These peaceful fishies swim around in the pond outside the dining hall at St John's College, adding to the general air of tranquillity. I'd not planned to be back teaching Bread Loaf there this summer, but circumstances prevailed - i.e. a course that needed taking over at the last minute - and I'm so very happy, as it turns out, to be back in the classroom with 16 keen high school (mostly) English teachers. The only true challenge is that the course is British Poetry - Old English to the present day. I can do the present day, all right - and, indeed, the C19th and C20th - but before that?? Indeed, teaching poetry feels like something that I have the same claims to be able to do as choreography, or Fair Isle Knitting. But I console myself with thinking that even if I can never remember what - say - an anapest is, I can probably close read and think on my feet (those are figurative feet, not metrical ones). It's a provocation, all the same, to my usual habits of "always historicize." Yet if the course had been, say, the Victorian novel, I don't think that I'd have the same (ok, perverse, but true) sense of this being a kind of mental vacation, changing territory, pushing me somewhere that I'd not anticipated going.
Sunday, June 16, 2013
Fathers' Day - or is it Father's Day - is that rare thing - a secular commemoration shared by the US and Britain alike (or, that rare thing, a commercial opportunity shared by them both. What does Dad want this year? A cold beer! A steak! A hug! You give the last of these - we'll provide the other two! Etc.). Here's my father, long before I knew him - I guess he would have been about twenty one, and in his uniform as a member of the Fleet Air Arm. I think this would have been his mother's copy of the picture - I have it in its silver plated form, and I can't even remember how I came by it.
Whereas Mother's Day is overlain with sentimentality - much of it genuine - Father's Day is a much more edgy thing, since opportunities for people to reflect on their relationships with their paternal unit seem to be far less commonplace in popular culture, and such reflections are, in any case, complex ones. I'm not offering up my own version here - except in so far as every time I look at this picture, I think how young he looks, and how lucky I am that he survived WW2, and how much he stands for so many young men who didn't make it through then, and who don't make it through now. Which is, of course, sentimentality of a kind, couched in a version of the counter-factual.
Saturday, June 15, 2013
I always have a sense of summer beginning with our first trip to the Farmers' Market in Santa Fe ... here, the marigold-threading woman has just started with her first strands. So dinner was a French Hen, stuffed with garlic scopes and lemon (ok, this not being Los Angeles, the second of those came from Whole Foods), and baked over diced potatoes and rosemary, and served with some mixed salad greens and some miniature carrots - red and orange and yellow - boiled just long enough not to be raw. And prefaced by some goats' cheese. With that inside me - eaten sitting out on our patio, with the wind kicking up around us, and looking at the far distant hills in the sunset - I can just about bear to contemplate the fact that I have to write a summer school syllabus. But that, too, is something that I've done so many times here that it, too, seems like a rite of the season.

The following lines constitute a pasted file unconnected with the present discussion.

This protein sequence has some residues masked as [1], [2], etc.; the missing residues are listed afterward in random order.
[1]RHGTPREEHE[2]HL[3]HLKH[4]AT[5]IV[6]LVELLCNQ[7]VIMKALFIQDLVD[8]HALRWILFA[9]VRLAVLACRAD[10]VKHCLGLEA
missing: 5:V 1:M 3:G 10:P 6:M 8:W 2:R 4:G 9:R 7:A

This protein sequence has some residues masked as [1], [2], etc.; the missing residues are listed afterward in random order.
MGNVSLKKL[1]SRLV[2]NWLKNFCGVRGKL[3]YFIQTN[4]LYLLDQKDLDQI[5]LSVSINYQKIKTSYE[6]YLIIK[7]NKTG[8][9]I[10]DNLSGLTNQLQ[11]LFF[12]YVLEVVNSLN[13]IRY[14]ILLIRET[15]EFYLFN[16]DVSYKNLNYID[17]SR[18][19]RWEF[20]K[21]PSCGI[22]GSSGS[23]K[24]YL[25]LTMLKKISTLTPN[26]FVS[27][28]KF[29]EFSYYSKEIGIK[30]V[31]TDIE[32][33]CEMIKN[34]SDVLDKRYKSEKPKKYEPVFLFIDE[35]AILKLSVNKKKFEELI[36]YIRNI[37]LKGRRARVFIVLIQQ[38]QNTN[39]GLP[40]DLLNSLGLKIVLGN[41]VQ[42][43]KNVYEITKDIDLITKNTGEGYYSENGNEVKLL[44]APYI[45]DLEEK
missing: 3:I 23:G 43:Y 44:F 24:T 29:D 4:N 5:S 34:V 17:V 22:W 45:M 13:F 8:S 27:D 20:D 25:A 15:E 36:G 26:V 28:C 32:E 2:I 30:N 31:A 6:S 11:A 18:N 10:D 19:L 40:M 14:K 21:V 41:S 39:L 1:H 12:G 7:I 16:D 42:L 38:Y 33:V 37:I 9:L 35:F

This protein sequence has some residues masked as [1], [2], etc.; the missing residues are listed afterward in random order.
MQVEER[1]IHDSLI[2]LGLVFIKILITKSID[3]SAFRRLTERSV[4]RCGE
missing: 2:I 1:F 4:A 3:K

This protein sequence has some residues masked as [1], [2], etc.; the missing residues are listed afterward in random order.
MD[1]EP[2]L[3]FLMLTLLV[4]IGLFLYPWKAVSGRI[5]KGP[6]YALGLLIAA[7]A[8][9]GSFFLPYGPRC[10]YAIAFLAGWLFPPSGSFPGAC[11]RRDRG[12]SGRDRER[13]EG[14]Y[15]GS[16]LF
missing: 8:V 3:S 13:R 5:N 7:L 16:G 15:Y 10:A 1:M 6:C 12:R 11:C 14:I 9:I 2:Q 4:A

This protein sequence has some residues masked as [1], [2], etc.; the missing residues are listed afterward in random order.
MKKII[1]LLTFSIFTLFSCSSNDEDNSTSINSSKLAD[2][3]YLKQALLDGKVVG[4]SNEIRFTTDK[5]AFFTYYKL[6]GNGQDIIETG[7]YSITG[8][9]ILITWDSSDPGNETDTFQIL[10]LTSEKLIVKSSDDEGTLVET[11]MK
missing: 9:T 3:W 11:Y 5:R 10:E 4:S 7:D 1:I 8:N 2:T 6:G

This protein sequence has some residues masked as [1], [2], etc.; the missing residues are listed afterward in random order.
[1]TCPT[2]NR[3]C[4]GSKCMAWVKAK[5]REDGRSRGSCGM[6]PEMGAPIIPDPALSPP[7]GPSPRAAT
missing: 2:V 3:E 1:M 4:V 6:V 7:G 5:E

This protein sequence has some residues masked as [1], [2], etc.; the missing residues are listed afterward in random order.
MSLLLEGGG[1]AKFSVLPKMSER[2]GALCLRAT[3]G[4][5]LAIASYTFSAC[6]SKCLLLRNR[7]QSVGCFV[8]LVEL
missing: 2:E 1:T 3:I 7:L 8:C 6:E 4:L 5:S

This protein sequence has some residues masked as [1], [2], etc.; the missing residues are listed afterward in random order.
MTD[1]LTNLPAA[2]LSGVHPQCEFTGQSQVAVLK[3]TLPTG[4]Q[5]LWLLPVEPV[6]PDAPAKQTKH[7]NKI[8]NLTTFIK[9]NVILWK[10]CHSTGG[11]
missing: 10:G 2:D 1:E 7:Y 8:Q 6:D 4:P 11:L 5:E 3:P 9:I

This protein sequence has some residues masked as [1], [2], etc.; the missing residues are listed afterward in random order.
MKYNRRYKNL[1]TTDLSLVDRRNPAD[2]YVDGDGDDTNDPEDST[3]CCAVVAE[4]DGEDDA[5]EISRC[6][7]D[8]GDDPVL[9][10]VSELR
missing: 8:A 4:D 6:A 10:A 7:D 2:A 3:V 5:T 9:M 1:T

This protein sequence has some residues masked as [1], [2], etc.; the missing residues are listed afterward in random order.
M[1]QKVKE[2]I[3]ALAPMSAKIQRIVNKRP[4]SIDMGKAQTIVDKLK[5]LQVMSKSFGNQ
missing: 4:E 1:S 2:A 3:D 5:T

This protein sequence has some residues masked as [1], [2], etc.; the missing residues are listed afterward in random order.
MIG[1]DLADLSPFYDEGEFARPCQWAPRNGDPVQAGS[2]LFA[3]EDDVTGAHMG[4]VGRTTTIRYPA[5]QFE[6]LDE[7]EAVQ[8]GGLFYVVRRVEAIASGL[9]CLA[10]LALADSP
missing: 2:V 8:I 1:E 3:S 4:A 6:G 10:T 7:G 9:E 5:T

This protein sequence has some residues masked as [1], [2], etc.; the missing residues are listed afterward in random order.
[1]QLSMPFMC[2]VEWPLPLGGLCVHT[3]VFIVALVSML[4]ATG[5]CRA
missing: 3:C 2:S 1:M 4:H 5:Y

Friday, June 14, 2013
I don't know that I can expect everyone to get as excited about rain as I did today, but given how parched New Mexico is, and how easily dust storms have been blowing up from nowhere (not to mention the fires), the excitement was certainly being happily shared when I went out to mail a couple of letters and buy some cat food. I don't know whether we can exactly think about these storms as a harbinger of the monsoon season - but it was wonderful to see the dark clouds and the rain coming down.
Thursday, June 13, 2013
It's not just that one can be surprised when going into a familiar room at La Posada: the grounds are rearranged as well. At least, I'm fairly sure that this metal burro and this pale blue bench weren't in this particular spot before. Yes, there are element of kitsch to it, in places - but it's very high-class kitsch: the kind that hovers between good taste and its excess. Staying here, as we travel between Los Angeles and Santa Fe, has become such a happy ritual. And it's not only great to be back, tonight, but we've been greeted by a small amount of rain - nothing short of miraculous in this parched desert, with skies smoke-heavy over the Sangre de Cristos as we drove in to town.
Wednesday, June 12, 2013
Back in Winslow; back at La Posada; back in our favorite room - all the rooms here are named after people who've stayed at the hotel at one time or another. And, because it's large, and leads onto the terrace (easy for cat transportation), for a long time we've favored the Ed Ruscha room. Indeed, I stayed here three weeks ago. So - imagine my surprise when we, plus four felines, turn up today, and the room is now not only named after Ed R, but has 5 posters of works by him - it's been thematised! Somewhat more interestingly, I must say, than is the case with the majority of US hotel rooms ...